On her inaugural visit to Manhattan, Turtle and I also made stops at Christian Louboutin, where she cozied up to a glittery $6,395 stiletto, and I, trying to snap a photo, was told, “Turtles are allowed, but no photography”; E.A.T., the high-end delicatessen, where I had a bowl of borscht and the turtle hydrated from, and also in, a dish of water provided by our waiter; NK Hair Salon, where a manicurist agreed to give Turtle a pedicure for an upcoming bar mitzvah (“You’ll have to hold her toes down under the dryer”); Maison du Chocolat; and the Frank E. Campbell Funeral Chapel, to inquire whether I could pre-pay for the turtle’s burial. “But it will outlive us all,” a sombrely dressed representative said in a sombre consultation room.
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c.) see ridiculous photos of myself and our lovely staff.
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Most women have not developed tools for facing anger constructively. CR groups in the past, largely white, dealt with how to express anger, usually at the world of men. And these groups were made up of white women who shared the terms of their oppressions. There was usually little attempt to articulate the genuine differences between women, such as those of race, color, age, class, and sexual identity. There was no apparent need at that time to examine the contradictions of self, woman as oppressor. There was work on expressing anger, but very little on anger directed against each other. No tools were developed to deal with other women’s anger except to avoid it, deflect it, or flee from it under a blanket of guilt.
The angers between women will not kill us if we can articulate them with precision, if we listen to the content of what is said with at least as much intensity as we defend ourselves against the manner of saying. When we turn from anger we turn from insight, saying we will accept only the designs already known, deadly and safely familiar. I have tried to learn my anger’s usefulness to me, as well as its limitations.”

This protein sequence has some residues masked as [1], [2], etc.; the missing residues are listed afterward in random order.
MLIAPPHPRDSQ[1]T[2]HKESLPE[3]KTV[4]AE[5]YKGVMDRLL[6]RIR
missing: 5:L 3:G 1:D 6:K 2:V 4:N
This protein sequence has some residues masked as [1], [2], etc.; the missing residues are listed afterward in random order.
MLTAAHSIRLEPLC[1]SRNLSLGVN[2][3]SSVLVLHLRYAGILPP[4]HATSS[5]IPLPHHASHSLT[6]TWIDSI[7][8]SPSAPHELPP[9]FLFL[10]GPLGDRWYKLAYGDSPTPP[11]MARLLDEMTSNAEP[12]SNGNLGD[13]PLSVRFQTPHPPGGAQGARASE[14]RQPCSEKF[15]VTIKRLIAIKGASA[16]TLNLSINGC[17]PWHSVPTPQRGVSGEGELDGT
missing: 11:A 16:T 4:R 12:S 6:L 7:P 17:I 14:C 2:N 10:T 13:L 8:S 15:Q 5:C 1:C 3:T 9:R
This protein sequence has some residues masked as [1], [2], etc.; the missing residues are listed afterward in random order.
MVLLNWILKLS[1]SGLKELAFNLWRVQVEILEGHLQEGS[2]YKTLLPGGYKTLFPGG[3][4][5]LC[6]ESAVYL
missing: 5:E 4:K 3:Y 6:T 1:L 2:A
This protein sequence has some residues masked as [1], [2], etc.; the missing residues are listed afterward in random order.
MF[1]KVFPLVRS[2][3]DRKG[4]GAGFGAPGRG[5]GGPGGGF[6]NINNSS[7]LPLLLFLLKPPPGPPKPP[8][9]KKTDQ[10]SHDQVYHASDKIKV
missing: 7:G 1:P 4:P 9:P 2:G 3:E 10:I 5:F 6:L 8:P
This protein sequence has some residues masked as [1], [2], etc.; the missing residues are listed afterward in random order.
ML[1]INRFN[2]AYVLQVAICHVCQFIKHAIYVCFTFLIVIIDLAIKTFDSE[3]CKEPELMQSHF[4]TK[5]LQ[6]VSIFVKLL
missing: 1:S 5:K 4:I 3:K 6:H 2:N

But the strength of women lies in recognizing differences between us as creative, and in standing to those distortions which we inherited without blame, but which are now ours to alter. The angers of women can transform difference through insight into power. For anger between peers births change, not destruction, and the discomfort and sense of loss it often causes is not fatal, but a sign of growth.
I woke up before dawn and have been reading, filled with [something] inarticulate.
Last week, I bumped into a very famous music artist. She started talking to me about her nails and her hair extensions, and how getting this stuff done makes her feel like a woman, and she has to have so much money to get this stuff done because she’s a woman and that’s what being a woman is. I thought to myself,That’s very interesting, because what makes me a woman is when I know I’ve produced a song myself—when I’ve found an artist to work with, given him a beat to work on and told him what I wanted, and he’s given it back to me and it’s what I’d envisioned as a producer.
Or when I’ve made a video and released it into the world. That’s what makes me feel like a woman. Like, fuck anything else—fuck how tall I am or how long my hair is! This is the absolute epitome of what makes me feel like an adult, and like I’m handling my business. I’ve sat in front of my computer at three o’clock in the morning and I’ve made something myself that I had to learn how to do that was very difficult. When you find something easy, that’s a talent, but when you find something difficult, that’s when you get to really work and push and challenge yourself.
I’m not saying that [that artist’s] image is invalid, because that might be where she gets her power from. Everyone is different. But for me, there’s something about learning that makes me feel the most adult I’ve ever felt.”
Alex’s A Song A Day is the best part of every day. You should sign up.